Hate Mail & Healing

Hate mail has arrived

Hate mail has arrived (Photo credit: Nat Buckley)

Have you ever gotten one?

One of those emails that comes when you’re busy with everything else that is very  important – and out of the blue you start reading the next file in the list and you’re taken aback.  It accuses you and attacks you, and it says I hate you, using other words.  It’s hate mail, and it leaves you shaking if you read it to the end.

You want to yell and scream, and call the person names in return.  You wonder where this is coming from…

You ask for a conservation instead – knowing it must be a misunderstanding….

When the conversation that is supposed bring understanding happens, none of the accusations or hurtful words are ever acknowledged.   More confusion.  You face more criticism and attack and no one ever apologizes. Someone bullies and pushes until you give in…  You give in, because you know by now, it is the only way to escape.  Duck, run for cover, unless you escape it will not end.

You feel like you’ve been hit by a semi truck and left on the side of the road to die.

All you care about now is how to defend yourself from THAT person.  How to escape, how to get away and how to make sure  that never happens again.

It’s not pretty – it’s anything but.

It has happened to me several times.

At the end of that day, I crawled in bed – at 7 pm.

I did that for 3 days. I physically felt sick.   I wanted to stay in bed – forever.

Verbal abuse is when someone verbally attacks you.  I know I’ve been abused when I have a physical response to the attack.  I go into defensive survival mode.  I get nauseated and overly tired.

Experts say that verbal abuse creates emotional pain and mental anguish. It is a lie told to you, or about you. The words may be emotionally damning, or careless, but it is something beyond harshness or constructive criticism.  It comes from a place that is outside of the boundaries of your relationship that imposes someone else’s definitions of you – and includes their unreasonable judgments.

Patricia Evans (http://www.verbalabuse.com/) says — verbal abuse defines people (the accused) by telling them what they are, what they think, their motives, and so forth.

They say perception is reality.

The attack that I endured recently came from someone who appeared to be normal and decent, and  it came of the blue.  In an instant my perception of  THEIR reality changed.  I realized that I didn’t really know them like you thought.  I realized that they thought their violent behavior was somehow acceptable.  When I tried to understand why someone who I previously trusted, had become violent I felt emotionally drained, confused, and bewildered.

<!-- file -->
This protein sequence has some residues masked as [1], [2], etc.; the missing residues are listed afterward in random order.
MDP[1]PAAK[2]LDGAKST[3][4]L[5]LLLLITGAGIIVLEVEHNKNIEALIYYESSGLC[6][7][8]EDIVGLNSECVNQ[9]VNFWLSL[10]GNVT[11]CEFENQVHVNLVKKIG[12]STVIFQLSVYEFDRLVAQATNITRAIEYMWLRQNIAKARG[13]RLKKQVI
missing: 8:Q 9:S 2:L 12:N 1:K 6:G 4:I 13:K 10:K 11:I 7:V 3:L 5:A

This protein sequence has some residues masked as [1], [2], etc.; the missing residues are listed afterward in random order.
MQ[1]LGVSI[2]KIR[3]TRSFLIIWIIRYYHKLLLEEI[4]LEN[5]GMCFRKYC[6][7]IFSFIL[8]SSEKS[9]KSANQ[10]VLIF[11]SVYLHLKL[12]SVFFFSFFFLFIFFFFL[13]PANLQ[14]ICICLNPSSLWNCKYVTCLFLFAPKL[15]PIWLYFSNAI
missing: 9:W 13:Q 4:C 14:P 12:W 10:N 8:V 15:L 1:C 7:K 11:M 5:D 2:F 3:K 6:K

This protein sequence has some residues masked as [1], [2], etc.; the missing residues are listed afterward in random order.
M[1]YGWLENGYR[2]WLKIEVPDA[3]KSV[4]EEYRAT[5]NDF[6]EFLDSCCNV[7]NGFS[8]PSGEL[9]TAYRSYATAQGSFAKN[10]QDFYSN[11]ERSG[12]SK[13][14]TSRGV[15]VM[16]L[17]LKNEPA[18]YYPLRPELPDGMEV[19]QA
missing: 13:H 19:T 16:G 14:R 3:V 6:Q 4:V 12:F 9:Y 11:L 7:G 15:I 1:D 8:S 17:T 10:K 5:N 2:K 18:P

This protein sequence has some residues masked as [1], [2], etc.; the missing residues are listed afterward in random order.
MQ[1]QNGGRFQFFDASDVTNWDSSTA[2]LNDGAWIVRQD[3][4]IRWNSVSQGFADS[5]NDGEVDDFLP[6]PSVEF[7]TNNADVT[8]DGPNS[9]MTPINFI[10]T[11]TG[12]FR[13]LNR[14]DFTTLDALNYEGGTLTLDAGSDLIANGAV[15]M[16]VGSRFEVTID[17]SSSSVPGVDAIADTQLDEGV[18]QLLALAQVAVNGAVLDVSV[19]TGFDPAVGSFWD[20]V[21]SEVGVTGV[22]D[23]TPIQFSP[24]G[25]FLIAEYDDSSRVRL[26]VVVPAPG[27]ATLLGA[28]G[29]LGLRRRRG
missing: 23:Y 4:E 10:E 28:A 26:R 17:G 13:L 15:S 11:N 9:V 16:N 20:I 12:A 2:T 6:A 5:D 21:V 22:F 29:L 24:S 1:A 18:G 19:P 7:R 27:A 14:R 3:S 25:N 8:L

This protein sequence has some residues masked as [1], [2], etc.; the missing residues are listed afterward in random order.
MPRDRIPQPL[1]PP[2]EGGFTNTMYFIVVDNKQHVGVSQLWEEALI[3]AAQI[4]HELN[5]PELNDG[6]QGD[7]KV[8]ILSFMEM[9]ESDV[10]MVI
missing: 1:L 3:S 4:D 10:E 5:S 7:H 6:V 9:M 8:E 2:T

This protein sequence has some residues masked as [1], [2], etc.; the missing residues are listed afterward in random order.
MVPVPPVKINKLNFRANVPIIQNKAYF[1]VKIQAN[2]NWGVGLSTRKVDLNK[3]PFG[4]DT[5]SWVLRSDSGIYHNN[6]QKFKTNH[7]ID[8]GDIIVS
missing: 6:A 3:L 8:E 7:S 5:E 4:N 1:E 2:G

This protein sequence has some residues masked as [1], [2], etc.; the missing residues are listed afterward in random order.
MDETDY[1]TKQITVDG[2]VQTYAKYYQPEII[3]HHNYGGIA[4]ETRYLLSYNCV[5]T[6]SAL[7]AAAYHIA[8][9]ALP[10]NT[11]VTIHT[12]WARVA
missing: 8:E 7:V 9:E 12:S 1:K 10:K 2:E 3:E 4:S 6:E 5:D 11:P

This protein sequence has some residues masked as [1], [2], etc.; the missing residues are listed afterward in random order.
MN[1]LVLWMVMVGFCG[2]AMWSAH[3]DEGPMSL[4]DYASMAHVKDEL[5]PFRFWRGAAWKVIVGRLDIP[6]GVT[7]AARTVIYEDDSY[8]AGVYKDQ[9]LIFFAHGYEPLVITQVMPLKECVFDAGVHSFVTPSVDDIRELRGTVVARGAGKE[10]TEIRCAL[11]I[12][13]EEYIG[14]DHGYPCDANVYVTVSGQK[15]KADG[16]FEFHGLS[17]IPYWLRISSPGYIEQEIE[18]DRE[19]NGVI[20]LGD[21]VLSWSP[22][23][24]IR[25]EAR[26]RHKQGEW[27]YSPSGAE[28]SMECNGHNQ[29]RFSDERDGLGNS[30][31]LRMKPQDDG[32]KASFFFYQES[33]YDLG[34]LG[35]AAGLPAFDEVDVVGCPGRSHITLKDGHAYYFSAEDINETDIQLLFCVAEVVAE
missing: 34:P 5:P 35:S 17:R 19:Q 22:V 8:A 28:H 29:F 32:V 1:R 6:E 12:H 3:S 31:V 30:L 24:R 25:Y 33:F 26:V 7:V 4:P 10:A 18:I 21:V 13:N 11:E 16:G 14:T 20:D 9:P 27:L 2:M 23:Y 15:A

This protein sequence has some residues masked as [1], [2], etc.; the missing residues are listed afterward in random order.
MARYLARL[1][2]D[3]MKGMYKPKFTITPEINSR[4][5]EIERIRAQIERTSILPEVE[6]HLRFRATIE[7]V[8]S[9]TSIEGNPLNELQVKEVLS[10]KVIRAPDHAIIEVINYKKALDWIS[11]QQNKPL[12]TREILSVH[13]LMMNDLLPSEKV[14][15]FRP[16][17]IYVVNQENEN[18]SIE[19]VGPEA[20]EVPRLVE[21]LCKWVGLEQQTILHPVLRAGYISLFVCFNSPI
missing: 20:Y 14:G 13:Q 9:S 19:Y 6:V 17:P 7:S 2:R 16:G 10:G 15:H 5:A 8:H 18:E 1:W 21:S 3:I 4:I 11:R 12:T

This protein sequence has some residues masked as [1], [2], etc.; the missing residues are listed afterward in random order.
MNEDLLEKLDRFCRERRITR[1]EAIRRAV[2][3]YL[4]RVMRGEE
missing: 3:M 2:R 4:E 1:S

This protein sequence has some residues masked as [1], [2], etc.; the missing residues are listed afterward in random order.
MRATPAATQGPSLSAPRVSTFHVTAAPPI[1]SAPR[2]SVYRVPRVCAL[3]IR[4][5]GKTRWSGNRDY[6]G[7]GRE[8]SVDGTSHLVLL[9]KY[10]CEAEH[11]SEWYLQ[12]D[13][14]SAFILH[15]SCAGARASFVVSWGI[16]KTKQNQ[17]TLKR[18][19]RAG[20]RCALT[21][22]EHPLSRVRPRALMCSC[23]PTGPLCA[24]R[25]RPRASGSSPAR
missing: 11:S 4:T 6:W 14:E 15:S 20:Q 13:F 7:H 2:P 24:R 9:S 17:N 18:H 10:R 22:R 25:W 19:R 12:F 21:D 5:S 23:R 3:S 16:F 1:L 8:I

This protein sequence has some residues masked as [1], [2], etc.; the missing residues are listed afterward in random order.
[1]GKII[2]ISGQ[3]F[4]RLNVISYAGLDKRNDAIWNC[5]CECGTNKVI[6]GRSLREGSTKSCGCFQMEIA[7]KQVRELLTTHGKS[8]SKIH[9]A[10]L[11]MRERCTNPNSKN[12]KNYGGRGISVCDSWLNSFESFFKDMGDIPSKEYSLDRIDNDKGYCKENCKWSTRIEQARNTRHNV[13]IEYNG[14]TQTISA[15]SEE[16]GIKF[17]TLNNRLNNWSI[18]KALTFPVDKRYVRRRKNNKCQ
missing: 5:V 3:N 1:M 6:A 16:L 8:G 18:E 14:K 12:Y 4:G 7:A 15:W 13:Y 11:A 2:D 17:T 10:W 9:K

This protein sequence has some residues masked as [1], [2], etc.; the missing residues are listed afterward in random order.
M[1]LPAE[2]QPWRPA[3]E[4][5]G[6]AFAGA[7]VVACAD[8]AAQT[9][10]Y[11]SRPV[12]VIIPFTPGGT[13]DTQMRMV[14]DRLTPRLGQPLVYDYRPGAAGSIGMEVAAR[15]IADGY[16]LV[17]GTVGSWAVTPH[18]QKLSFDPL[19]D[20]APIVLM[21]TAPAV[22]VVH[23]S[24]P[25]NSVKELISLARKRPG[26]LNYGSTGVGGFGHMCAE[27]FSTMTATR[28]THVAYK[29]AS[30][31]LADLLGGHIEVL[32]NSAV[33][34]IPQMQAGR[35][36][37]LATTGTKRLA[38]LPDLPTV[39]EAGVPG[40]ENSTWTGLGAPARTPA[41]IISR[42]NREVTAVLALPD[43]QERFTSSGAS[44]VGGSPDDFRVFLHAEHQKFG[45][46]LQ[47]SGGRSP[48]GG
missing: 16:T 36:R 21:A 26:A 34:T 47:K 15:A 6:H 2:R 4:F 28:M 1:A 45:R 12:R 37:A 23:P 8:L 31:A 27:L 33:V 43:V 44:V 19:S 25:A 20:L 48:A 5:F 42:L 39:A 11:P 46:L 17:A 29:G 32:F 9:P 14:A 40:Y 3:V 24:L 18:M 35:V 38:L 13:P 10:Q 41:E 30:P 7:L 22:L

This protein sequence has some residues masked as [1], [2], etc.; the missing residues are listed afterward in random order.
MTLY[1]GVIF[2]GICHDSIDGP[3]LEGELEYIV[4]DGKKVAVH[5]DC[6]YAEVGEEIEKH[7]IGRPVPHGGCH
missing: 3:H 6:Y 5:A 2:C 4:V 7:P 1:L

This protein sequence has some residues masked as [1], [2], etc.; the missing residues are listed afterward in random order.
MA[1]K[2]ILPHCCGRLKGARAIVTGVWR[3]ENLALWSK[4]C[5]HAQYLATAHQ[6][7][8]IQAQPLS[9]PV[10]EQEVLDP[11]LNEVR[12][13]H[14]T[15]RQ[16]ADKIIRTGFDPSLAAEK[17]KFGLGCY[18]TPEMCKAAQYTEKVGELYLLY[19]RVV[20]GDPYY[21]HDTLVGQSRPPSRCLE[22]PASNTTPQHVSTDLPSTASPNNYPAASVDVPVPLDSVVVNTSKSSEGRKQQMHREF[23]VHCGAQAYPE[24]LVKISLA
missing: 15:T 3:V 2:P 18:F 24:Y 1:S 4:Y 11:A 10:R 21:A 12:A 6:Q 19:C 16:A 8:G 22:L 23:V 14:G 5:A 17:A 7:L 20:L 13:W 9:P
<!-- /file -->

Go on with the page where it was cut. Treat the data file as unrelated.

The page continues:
It wasn’t until I talked to a friend at the end of that week that things started getting better…  I was in the presence of someone who cared, and knew me and respected me.   It was someone who knew I wasn’t any of the things that I was being accused of, and I needed to hear her say it, out loud.  I needed to think and problem solve, and the only way for me to do that was to talk to someone.  I also needed physical presence – because the verbal abuse, from the electronic and subsequent real-life conversation was violent on so many levels.  It took every ounce of my energy to manage it all.  

Why do I write?

What’s the point?

Presence can be healing.

Subsequent to the attack, and when time finally permitted I sought presence.  I sought the presence of words that gave me hope, and words that brought comfort and healing.  I sought the presence of people who I knew cared, and who I knew were kind and respectful.  They had my best interests at heart.

Psalms 16:10 (NIV) says;

“You make known to me the path of life;
you will fill me with joy in your presence,
with eternal pleasures at your right hand.”

I first sought the presence of my heavenly father, and Savior.
Then, I sought presence and advice from friends who cared.

I needed a safe place.
I found words of comfort, wisdom, protection and hope, and when I did, I finally slept restfully.

Psalms 91:1-2 says;
“Whoever dwells in the shelter of the Most High
    will rest in the shadow of the Almighty.
 I will say of the Lord, “He is my refuge and my fortress,
    my God, in whom I trust.”

The promise is sure.  I will continue to find rest and protection in trusting God.

If you are in need of protection, or healing presence today, I pray you will find this shelter as well, and when another needs it, I pray you will bring them healing as well. 

If you are in a relationship that is chronically abusive, or are struggling with this issue at a deeper level – this website also offers helpful resources – http://www.verbalabuse.com

If you are thinking of writing one of those emails ….think again.

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